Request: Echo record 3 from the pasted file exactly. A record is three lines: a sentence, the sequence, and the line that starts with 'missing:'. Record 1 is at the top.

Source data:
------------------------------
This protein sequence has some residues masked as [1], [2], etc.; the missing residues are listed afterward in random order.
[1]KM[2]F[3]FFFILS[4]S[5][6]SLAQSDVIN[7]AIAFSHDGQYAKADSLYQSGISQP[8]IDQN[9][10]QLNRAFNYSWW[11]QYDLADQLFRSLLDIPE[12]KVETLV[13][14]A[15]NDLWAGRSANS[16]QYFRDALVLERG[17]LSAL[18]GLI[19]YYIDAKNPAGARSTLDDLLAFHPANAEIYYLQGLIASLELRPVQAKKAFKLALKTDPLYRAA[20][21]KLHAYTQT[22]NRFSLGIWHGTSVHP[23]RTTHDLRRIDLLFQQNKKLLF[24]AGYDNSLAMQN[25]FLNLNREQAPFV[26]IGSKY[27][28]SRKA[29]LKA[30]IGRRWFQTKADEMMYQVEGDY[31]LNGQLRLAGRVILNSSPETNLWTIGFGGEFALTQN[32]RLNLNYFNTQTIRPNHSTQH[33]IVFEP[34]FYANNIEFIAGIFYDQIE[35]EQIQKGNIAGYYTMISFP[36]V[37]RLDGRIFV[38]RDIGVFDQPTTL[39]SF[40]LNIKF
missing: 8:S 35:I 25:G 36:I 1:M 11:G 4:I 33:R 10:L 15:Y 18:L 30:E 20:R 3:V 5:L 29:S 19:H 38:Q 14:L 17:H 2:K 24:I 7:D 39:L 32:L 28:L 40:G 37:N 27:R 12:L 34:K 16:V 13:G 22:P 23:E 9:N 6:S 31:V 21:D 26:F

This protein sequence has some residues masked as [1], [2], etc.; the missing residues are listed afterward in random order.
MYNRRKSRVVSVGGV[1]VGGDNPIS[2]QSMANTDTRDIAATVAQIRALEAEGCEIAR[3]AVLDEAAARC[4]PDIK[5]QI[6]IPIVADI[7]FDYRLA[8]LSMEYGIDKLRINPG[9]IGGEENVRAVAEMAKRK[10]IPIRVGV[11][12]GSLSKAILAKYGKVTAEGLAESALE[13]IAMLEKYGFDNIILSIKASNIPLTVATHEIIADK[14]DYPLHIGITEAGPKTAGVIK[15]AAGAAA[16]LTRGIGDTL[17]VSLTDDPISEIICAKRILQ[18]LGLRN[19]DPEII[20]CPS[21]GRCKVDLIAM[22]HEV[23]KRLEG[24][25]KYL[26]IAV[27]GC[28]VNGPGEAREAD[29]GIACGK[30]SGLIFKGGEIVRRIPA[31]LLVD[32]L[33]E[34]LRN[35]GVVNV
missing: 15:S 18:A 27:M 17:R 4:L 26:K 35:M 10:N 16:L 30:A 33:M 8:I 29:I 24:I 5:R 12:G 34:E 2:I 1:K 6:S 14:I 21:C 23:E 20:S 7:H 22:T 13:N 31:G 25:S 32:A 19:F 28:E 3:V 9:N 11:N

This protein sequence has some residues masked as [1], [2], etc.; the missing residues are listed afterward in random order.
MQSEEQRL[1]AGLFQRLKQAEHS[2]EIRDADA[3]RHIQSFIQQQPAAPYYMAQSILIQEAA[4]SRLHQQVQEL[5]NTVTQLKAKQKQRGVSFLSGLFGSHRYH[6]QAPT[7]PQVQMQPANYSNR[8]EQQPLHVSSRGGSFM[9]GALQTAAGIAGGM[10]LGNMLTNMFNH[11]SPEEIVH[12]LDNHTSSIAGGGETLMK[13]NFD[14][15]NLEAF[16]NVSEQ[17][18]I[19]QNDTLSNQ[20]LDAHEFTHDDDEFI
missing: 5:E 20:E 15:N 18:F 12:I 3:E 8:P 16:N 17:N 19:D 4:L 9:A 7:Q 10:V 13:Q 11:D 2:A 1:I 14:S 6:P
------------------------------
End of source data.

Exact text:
This protein sequence has some residues masked as [1], [2], etc.; the missing residues are listed afterward in random order.
MQSEEQRL[1]AGLFQRLKQAEHS[2]EIRDADA[3]RHIQSFIQQQPAAPYYMAQSILIQEAA[4]SRLHQQVQEL[5]NTVTQLKAKQKQRGVSFLSGLFGSHRYH[6]QAPT[7]PQVQMQPANYSNR[8]EQQPLHVSSRGGSFM[9]GALQTAAGIAGGM[10]LGNMLTNMFNH[11]SPEEIVH[12]LDNHTSSIAGGGETLMK[13]NFD[14][15]NLEAF[16]NVSEQ[17][18]I[19]QNDTLSNQ[20]LDAHEFTHDDDEFI
missing: 5:E 20:E 15:N 18:F 12:I 3:E 8:P 16:N 17:N 19:D 4:L 9:A 7:Q 10:V 13:Q 11:D 2:A 1:I 14:S 6:P